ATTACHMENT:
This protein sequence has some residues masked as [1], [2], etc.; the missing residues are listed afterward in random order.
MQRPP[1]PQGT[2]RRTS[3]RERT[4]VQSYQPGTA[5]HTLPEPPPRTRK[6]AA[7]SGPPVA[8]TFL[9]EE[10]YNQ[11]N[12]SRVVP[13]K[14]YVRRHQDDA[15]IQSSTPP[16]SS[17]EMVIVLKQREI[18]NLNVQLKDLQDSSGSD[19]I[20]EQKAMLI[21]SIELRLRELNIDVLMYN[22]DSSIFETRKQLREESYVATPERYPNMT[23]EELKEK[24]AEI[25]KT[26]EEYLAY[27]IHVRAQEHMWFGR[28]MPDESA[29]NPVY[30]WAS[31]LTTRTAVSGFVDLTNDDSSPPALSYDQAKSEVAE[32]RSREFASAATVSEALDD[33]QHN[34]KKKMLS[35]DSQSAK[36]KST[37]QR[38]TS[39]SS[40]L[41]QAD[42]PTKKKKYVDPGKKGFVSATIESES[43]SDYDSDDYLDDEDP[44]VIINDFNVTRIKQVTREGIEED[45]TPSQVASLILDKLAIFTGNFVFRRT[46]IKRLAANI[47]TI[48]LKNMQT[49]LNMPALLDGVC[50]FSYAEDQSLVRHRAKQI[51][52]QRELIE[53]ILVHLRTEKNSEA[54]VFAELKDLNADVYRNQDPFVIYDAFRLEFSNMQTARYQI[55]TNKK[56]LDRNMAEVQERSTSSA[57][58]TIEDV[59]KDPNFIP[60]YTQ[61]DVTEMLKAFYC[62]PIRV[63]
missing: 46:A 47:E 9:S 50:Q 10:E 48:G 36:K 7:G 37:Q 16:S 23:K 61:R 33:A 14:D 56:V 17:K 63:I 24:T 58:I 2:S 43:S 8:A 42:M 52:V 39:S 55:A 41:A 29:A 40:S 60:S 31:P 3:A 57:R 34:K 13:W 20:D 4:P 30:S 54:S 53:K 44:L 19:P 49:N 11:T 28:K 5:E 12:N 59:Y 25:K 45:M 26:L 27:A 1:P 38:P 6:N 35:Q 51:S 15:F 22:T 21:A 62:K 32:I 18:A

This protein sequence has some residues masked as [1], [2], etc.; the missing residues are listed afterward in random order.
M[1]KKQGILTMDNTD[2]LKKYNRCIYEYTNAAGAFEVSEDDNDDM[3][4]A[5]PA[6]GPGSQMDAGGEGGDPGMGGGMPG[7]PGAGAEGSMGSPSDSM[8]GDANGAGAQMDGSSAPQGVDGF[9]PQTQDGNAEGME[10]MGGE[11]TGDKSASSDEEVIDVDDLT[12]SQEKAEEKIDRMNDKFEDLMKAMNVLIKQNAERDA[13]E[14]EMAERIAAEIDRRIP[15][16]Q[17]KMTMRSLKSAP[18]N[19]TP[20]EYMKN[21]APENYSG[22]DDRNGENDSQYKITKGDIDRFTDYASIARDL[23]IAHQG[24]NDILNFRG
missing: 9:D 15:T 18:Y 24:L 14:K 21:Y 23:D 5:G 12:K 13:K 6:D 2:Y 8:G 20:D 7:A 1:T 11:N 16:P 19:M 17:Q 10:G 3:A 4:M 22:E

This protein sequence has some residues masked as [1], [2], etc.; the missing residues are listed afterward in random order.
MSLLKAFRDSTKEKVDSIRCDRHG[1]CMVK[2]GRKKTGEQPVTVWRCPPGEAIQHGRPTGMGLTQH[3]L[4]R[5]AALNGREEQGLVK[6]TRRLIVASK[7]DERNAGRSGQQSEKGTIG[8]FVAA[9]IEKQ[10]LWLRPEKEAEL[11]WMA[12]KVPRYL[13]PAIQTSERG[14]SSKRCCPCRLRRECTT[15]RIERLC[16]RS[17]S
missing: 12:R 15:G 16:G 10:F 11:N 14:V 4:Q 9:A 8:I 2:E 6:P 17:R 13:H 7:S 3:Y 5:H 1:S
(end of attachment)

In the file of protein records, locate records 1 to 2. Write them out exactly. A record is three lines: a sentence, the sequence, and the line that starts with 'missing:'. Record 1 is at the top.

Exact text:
This protein sequence has some residues masked as [1], [2], etc.; the missing residues are listed afterward in random order.
MQRPP[1]PQGT[2]RRTS[3]RERT[4]VQSYQPGTA[5]HTLPEPPPRTRK[6]AA[7]SGPPVA[8]TFL[9]EE[10]YNQ[11]N[12]SRVVP[13]K[14]YVRRHQDDA[15]IQSSTPP[16]SS[17]EMVIVLKQREI[18]NLNVQLKDLQDSSGSD[19]I[20]EQKAMLI[21]SIELRLRELNIDVLMYN[22]DSSIFETRKQLREESYVATPERYPNMT[23]EELKEK[24]AEI[25]KT[26]EEYLAY[27]IHVRAQEHMWFGR[28]MPDESA[29]NPVY[30]WAS[31]LTTRTAVSGFVDLTNDDSSPPALSYDQAKSEVAE[32]RSREFASAATVSEALDD[33]QHN[34]KKKMLS[35]DSQSAK[36]KST[37]QR[38]TS[39]SS[40]L[41]QAD[42]PTKKKKYVDPGKKGFVSATIESES[43]SDYDSDDYLDDEDP[44]VIINDFNVTRIKQVTREGIEED[45]TPSQVASLILDKLAIFTGNFVFRRT[46]IKRLAANI[47]TI[48]LKNMQT[49]LNMPALLDGVC[50]FSYAEDQSLVRHRAKQI[51][52]QRELIE[53]ILVHLRTEKNSEA[54]VFAELKDLNADVYRNQDPFVIYDAFRLEFSNMQTARYQI[55]TNKK[56]LDRNMAEVQERSTSSA[57][58]TIEDV[59]KDPNFIP[60]YTQ[61]DVTEMLKAFYC[62]PIRV[63]
missing: 46:A 47:E 9:S 50:Q 10:E 48:G 36:K 7:G 37:Q 16:S 23:K 61:R 33:A 14:D 56:V 17:K 63:I 24:T 58:I 2:S 43:S 8:A 42:M 52:V 39:S 55:A 41:A 29:A 40:S 60:S 31:P 3:A 57:R 34:K 13:W 20:D 4:P 30:S 54:S 53:K 44:L 19:P 49:N 11:T 28:K 5:E 12:N 59:Y 25:K 45:M 26:L 27:A 1:P 38:P 6:N 35:Q 51:S 15:F 22:T 21:A 62:K 32:I 18:A

This protein sequence has some residues masked as [1], [2], etc.; the missing residues are listed afterward in random order.
M[1]KKQGILTMDNTD[2]LKKYNRCIYEYTNAAGAFEVSEDDNDDM[3][4]A[5]PA[6]GPGSQMDAGGEGGDPGMGGGMPG[7]PGAGAEGSMGSPSDSM[8]GDANGAGAQMDGSSAPQGVDGF[9]PQTQDGNAEGME[10]MGGE[11]TGDKSASSDEEVIDVDDLT[12]SQEKAEEKIDRMNDKFEDLMKAMNVLIKQNAERDA[13]E[14]EMAERIAAEIDRRIP[15][16]Q[17]KMTMRSLKSAP[18]N[19]TP[20]EYMKN[21]APENYSG[22]DDRNGENDSQYKITKGDIDRFTDYASIARDL[23]IAHQG[24]NDILNFRG
missing: 9:D 15:T 18:Y 24:L 14:K 21:Y 23:D 5:G 12:K 13:K 6:D 2:Y 8:G 20:D 7:A 1:T 11:N 16:P 19:M 17:Q 10:G 3:A 4:M 22:E